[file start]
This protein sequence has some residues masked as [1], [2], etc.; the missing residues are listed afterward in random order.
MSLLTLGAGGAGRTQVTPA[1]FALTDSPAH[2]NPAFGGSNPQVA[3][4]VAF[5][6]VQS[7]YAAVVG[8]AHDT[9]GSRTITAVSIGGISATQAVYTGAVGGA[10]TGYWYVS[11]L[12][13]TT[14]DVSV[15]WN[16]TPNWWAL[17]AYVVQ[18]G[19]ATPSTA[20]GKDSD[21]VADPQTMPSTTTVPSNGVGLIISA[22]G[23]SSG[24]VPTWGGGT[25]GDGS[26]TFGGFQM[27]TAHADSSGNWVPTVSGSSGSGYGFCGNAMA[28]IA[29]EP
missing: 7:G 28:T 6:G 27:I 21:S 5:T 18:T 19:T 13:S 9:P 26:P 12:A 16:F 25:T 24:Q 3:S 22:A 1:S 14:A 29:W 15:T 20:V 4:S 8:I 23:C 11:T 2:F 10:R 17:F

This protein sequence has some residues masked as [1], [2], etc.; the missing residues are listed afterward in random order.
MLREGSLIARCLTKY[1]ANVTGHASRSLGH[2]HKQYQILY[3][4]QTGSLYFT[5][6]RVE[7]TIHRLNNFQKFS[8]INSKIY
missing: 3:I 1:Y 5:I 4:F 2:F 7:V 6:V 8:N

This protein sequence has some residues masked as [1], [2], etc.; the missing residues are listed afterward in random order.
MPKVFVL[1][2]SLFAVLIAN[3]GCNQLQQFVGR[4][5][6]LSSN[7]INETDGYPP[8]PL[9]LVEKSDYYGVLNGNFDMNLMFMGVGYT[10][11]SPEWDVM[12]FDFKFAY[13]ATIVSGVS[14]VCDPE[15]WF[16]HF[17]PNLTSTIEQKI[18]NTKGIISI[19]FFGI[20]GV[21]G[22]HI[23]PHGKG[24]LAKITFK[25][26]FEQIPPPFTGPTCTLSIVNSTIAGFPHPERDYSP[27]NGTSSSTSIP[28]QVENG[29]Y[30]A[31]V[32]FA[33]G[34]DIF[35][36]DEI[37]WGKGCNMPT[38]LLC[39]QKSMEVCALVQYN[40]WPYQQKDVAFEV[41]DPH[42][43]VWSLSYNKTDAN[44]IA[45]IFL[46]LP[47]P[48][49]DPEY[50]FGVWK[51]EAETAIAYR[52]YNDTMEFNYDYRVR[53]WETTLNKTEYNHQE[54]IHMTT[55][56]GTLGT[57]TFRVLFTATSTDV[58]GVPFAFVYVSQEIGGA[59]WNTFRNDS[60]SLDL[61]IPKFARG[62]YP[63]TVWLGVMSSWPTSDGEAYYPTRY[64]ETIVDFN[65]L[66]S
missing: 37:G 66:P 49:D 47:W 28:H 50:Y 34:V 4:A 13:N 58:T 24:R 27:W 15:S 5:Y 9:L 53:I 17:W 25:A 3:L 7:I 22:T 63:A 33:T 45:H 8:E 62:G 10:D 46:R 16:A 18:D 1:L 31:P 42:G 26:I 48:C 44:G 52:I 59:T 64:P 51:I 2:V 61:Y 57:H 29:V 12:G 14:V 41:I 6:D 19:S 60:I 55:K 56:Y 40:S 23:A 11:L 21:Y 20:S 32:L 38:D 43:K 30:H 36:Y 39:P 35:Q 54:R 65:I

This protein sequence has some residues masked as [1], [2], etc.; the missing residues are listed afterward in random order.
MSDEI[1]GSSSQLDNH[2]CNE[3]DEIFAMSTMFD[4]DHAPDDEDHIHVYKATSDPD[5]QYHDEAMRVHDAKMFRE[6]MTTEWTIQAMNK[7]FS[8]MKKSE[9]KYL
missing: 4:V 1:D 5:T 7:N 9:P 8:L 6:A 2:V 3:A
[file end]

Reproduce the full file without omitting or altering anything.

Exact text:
This protein sequence has some residues masked as [1], [2], etc.; the missing residues are listed afterward in random order.
MSLLTLGAGGAGRTQVTPA[1]FALTDSPAH[2]NPAFGGSNPQVA[3][4]VAF[5][6]VQS[7]YAAVVG[8]AHDT[9]GSRTITAVSIGGISATQAVYTGAVGGA[10]TGYWYVS[11]L[12][13]TT[14]DVSV[15]WN[16]TPNWWAL[17]AYVVQ[18]G[19]ATPSTA[20]GKDSD[21]VADPQTMPSTTTVPSNGVGLIISA[22]G[23]SSG[24]VPTWGGGT[25]GDGS[26]TFGGFQM[27]TAHADSSGNWVPTVSGSSGSGYGFCGNAMA[28]IA[29]EP
missing: 7:G 28:T 6:G 27:I 21:S 5:T 18:T 19:T 13:S 9:P 26:P 12:A 16:F 25:T 24:Q 3:S 22:A 1:S 14:A 29:W 15:T 20:V 4:S 8:I 23:C 11:T 2:F 10:R 17:F

This protein sequence has some residues masked as [1], [2], etc.; the missing residues are listed afterward in random order.
MLREGSLIARCLTKY[1]ANVTGHASRSLGH[2]HKQYQILY[3][4]QTGSLYFT[5][6]RVE[7]TIHRLNNFQKFS[8]INSKIY
missing: 3:I 1:Y 5:I 4:F 2:F 7:V 6:V 8:N

This protein sequence has some residues masked as [1], [2], etc.; the missing residues are listed afterward in random order.
MPKVFVL[1][2]SLFAVLIAN[3]GCNQLQQFVGR[4][5][6]LSSN[7]INETDGYPP[8]PL[9]LVEKSDYYGVLNGNFDMNLMFMGVGYT[10][11]SPEWDVM[12]FDFKFAY[13]ATIVSGVS[14]VCDPE[15]WF[16]HF[17]PNLTSTIEQKI[18]NTKGIISI[19]FFGI[20]GV[21]G[22]HI[23]PHGKG[24]LAKITFK[25][26]FEQIPPPFTGPTCTLSIVNSTIAGFPHPERDYSP[27]NGTSSSTSIP[28]QVENG[29]Y[30]A[31]V[32]FA[33]G[34]DIF[35][36]DEI[37]WGKGCNMPT[38]LLC[39]QKSMEVCALVQYN[40]WPYQQKDVAFEV[41]DPH[42][43]VWSLSYNKTDAN[44]IA[45]IFL[46]LP[47]P[48][49]DPEY[50]FGVWK[51]EAETAIAYR[52]YNDTMEFNYDYRVR[53]WETTLNKTEYNHQE[54]IHMTT[55][56]GTLGT[57]TFRVLFTATSTDV[58]GVPFAFVYVSQEIGGA[59]WNTFRNDS[60]SLDL[61]IPKFARG[62]YP[63]TVWLGVMSSWPTSDGEAYYPTRY[64]ETIVDFN[65]L[66]S
missing: 37:G 66:P 49:D 47:W 28:H 50:Y 34:V 4:A 13:N 58:T 24:R 27:W 15:S 5:Y 9:L 53:I 17:W 25:A 3:L 7:I 22:T 63:A 33:T 45:H 8:E 62:G 10:D 46:R 16:A 18:D 1:L 31:P 42:G 26:I 48:C 44:G 52:I 59:T 64:P 51:I 2:V 61:Y 57:H 29:V 12:G 14:V 41:I 6:D 19:S 60:I 55:K 56:Y 40:S 23:A 11:L 21:Y 20:S 32:L 38:D 43:K 30:H 36:Y 39:P 35:Q 54:R 65:I

This protein sequence has some residues masked as [1], [2], etc.; the missing residues are listed afterward in random order.
MSDEI[1]GSSSQLDNH[2]CNE[3]DEIFAMSTMFD[4]DHAPDDEDHIHVYKATSDPD[5]QYHDEAMRVHDAKMFRE[6]MTTEWTIQAMNK[7]FS[8]MKKSE[9]KYL
missing: 4:V 1:D 5:T 7:N 9:P 8:L 6:A 2:V 3:A